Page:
Read more: , , , ,

catching fire

 To fulfill its design a car needs fire, a boat, an airplane, a train, each needs fire to move through the world. When the car ceases to run and the airplane is decommissioned, the boat mothballed, it’s because the fire is gone. We call this death. Same goes for us, we die when our fire goes out. So, for as long as we’re here, we need fire to move through the world. When we catch fire there is unlimited energy, creativity and resources. Pierre Teilhard de Chadin said it this way :

“Some day, after we have mastered the winds, the tides, and gravity we shall harness the energies of love. Then for a second time in the history of the world we will have discovered fire”.

My “catching rain” presentations always begin and end with a conversation about the importance of “catching fire”. If we catch fire, water will be plentiful, new opportunities and possibilities will suddenly become obvious, and we will have the energy to implement new solutions to old problems.

The RainCatcher story

August, 2009 – Reporter Jarrod Holbrook and RainCatcher Fred Mango document the installation of rainwater harvesting systems on rural schools across Kenya.


the RainCatcher story

narration – Dennis Haysbert . . . . . . . .cinematography – Jarrod Holbrook

schools in Kenya – Fred Mango . . . . . . . . . . . .music – Wabake by  Samite

editing – Zak Hudson . . . . . . . . . . . . . . . . . . . . . . . sound  – Tom Evoniuk

writer + stills  –  Jack Rose

Common Ground

RainCatcher East Africa Project
Sponsored by Carl Daikeler & Beachbody –
RainCatchers on 22 schools and 2,500 Sawyer clean-water filter systems
“There are many problems in the world that seem unsolvable, clean drinking water isn’t one of them.
Kenya & Uganda: 100% successful mission.
As we venture to the far edges of the earth, bringing goodwill and reverence for life, we are received like firemen at a burning building, except the fire is literally in the belly of innocent children. By the time we leave each school, bouncing down the red dirt roads of equatorial Africa, the fires caused by water-bourne diseases are well on their way to being extinguished.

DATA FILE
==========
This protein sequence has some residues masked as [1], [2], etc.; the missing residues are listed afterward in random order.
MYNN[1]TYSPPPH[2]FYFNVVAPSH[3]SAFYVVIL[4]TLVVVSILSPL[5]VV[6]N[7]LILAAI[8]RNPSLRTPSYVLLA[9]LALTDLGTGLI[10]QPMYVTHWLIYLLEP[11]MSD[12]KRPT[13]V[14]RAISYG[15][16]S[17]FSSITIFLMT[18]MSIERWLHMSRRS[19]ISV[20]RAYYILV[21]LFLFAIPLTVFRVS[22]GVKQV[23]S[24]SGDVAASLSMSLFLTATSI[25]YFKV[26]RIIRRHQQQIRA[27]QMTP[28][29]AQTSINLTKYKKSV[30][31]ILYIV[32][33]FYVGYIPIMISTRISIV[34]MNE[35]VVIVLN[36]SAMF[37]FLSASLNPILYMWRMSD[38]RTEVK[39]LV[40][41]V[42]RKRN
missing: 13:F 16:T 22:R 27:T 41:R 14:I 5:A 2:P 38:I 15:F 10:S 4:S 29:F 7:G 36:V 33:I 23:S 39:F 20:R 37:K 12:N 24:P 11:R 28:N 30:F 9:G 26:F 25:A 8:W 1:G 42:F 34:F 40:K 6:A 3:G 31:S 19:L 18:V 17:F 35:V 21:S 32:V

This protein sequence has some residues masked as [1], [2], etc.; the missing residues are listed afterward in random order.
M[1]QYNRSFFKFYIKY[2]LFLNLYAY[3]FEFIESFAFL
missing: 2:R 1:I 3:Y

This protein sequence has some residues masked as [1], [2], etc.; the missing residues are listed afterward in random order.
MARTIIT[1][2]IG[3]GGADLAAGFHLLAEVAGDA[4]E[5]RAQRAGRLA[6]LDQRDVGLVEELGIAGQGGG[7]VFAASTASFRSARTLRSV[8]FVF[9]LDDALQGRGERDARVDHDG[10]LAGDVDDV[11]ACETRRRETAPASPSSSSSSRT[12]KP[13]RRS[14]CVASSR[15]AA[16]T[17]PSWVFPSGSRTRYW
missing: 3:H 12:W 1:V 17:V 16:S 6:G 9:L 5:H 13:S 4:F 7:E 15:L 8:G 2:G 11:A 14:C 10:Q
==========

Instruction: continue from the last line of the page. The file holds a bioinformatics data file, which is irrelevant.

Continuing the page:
The awful belly fire is something I know from experience. The pain is like a knife being thrust into your stomach. So, alongside the millions who die from drinking contaminated water, there are countless others who endure intense pain as a part of daily life. Everywhere we go we are greeted by people who know what we know: That securing a reliable source of safe drinking water is the #1 top priority. This shared knowledge is the common ground where our friendships begin and upon which our collaboration continues.
And so begins a journey of hope – with many turns and detours and setbacks. This is the road we have chosen to walk. Our stride is steady, we never stop. The people are amazing and happy . . . and free of the burdens their counterparts endure everyday in the first world.
It is we who receive fulfillment from those we travel far to serve.


 Kogelo, Kenya – July 2011

Martha McBride & Malik Obama with Fred Mango

RainCatcher’s collaboration with Malik Obama, our president’s brother. Malik, born and raised in Kenya, graduated university in Nairobi, then spent many years in America. Thanks to Malik, and the extensive work and travel of the entire RainCatcher team, schools in Kogelo (the Obama ancestral village) now have rainwater harvesting & filtering systems . . . and thanks to Nike they also have new soccer balls.

RainCatcher Videos


Read more:

Beachbody + RainCatcher =